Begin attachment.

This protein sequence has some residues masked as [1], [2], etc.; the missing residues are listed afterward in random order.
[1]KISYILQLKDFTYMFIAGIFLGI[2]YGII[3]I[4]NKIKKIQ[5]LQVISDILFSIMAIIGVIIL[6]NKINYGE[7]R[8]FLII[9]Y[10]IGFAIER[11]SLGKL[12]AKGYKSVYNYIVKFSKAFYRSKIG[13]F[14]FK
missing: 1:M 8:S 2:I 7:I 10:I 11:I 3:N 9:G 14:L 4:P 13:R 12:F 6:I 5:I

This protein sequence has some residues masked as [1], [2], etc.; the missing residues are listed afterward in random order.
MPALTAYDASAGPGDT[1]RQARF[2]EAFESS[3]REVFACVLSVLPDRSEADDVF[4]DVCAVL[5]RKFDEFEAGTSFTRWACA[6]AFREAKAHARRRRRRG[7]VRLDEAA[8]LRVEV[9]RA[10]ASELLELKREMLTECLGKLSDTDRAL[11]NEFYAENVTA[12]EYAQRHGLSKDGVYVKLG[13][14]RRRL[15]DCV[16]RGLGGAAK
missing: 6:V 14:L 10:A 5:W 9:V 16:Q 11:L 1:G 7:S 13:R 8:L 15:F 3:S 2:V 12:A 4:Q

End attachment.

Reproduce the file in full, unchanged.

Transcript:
This protein sequence has some residues masked as [1], [2], etc.; the missing residues are listed afterward in random order.
[1]KISYILQLKDFTYMFIAGIFLGI[2]YGII[3]I[4]NKIKKIQ[5]LQVISDILFSIMAIIGVIIL[6]NKINYGE[7]R[8]FLII[9]Y[10]IGFAIER[11]SLGKL[12]AKGYKSVYNYIVKFSKAFYRSKIG[13]F[14]FK
missing: 1:M 8:S 2:I 7:I 10:I 11:I 3:N 9:G 14:L 4:P 13:R 12:F 6:I 5:I

This protein sequence has some residues masked as [1], [2], etc.; the missing residues are listed afterward in random order.
MPALTAYDASAGPGDT[1]RQARF[2]EAFESS[3]REVFACVLSVLPDRSEADDVF[4]DVCAVL[5]RKFDEFEAGTSFTRWACA[6]AFREAKAHARRRRRRG[7]VRLDEAA[8]LRVEV[9]RA[10]ASELLELKREMLTECLGKLSDTDRAL[11]NEFYAENVTA[12]EYAQRHGLSKDGVYVKLG[13][14]RRRL[15]DCV[16]RGLGGAAK
missing: 6:V 14:L 10:A 5:W 9:V 16:Q 11:L 1:G 7:S 13:R 8:L 15:F 3:S 2:V 12:A 4:Q